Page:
Findlay Galleries is pleased to present the exhibition Thresholds by Contemporary British artist Ptolemy Mann. Heavily influenced by Abstract Expressionism and architecture, Mann’s unique and time consuming approach to hand-dyed, large-scale woven artworks and abstract paintings express a deep sense of craftsmanship, emotion and precision through an abstract narrative. Mann has exhibited in solo and group exhibitions internationally; lectures regularly throughout the UK and abroad, writes for the magazine Selvedge, curates and has received three grants from the Arts Council of England. Findlay Galleries welcomes Ptolemy Mann to our stable of Contemporary artists and looks forward to representing her works exclusively in the United States.
Artist Statement for Exhibition
“Since 1992, I have been exploring abstraction through hand dyed and woven works stretched, canvas like, over a frame. Monumental fields of colour undulating through a vast spectrum that, at first glance, appear painted. In many ways these works are ‘paintings’ but as a weaver I am able to control the moment that pigment is applied to the cloth. Unlike a traditional painter, I am able to apply the pigment before the cloth is constructed rather than applying the colour afterwards, to an industrially woven, bought canvas. The restrictive nature of the technique has meant I can only make work along the straight line the loom allows, and the process is extraordinarily slow and methodical. The taught surface maintained during construction is continued by stretching the finished cloth to create an exquisite and refined surface.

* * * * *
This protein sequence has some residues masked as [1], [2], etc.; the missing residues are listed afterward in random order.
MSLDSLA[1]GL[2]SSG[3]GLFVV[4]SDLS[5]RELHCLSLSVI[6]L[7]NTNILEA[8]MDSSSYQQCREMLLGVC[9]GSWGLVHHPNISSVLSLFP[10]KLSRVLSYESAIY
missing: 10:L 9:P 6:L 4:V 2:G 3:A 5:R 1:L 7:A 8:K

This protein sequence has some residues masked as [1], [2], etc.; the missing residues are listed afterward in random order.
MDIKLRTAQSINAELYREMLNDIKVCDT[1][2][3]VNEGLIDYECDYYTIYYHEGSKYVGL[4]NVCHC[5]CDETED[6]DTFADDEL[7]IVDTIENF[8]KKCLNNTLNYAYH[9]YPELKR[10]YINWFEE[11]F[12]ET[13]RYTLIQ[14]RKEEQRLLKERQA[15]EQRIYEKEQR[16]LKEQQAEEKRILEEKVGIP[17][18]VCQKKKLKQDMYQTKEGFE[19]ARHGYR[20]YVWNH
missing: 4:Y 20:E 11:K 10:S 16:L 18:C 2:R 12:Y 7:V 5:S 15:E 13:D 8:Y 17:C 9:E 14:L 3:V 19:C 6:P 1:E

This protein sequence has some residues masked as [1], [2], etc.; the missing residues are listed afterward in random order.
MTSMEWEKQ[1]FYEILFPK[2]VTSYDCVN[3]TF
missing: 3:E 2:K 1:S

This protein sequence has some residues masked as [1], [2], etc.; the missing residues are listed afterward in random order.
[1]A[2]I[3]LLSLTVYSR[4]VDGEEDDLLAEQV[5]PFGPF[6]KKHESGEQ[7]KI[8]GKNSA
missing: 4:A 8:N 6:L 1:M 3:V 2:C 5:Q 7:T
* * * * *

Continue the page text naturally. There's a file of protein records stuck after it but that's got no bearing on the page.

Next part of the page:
For the first time these woven artworks are being shown in conjunction with a new body of work consisting of paintings on paper and canvas. After twenty five years of thinking about painting I have been able to finally visualise my ideas through paint as opposed to dye.
I have often felt that the act of dyeing thread is deeply related to the act of painting. When I’m in the dye lab it involves an almost spontaneous gestural movement; working quickly to saturate the white thread with colour and, much like watercolour painting, once the colour is on the thread, its permanent. The aim is to capture the same immediacy and energy generated in the dye lab as intuitive, colour-saturated paintings, while exploring the relationship between transparency and opacity. Inevitably the language of warp and weft penetrates this work too: bands of vertical and horizontal colour intersect whilst suspended above floating colourfields. To go a step further, I use Arches paper (French, hand pressed watercolour paper) which is made from 100% cotton fiber. One could argue that these watercolour paintings are also inherently ‘textile’. For a long time, I’ve been interested in two specific things: accidental colour and unconscious colour. It transpires that these two ideas; when filtered through the act of painting, reveal a surprising vivacity and capture a dynamic colourful moment. I have been generating these new paintings whenever (and wherever) I can, using the act of painting as a personal meditative process. In complete contrast to the exquisite slowness of the woven artworks these pieces are large scale punches of spontaneous, emotional colour.
The synergy between the woven works and the paintings is striking – despite being opposites in their making process they share a surprising energy and connect to each other completely. Both techniques project light through colour and are steeped with intuitive colour theory investigations. It is the interaction between colours that makes this work sing; alongside complex tonality and saturation.”
– Ptolemy Mann, 2022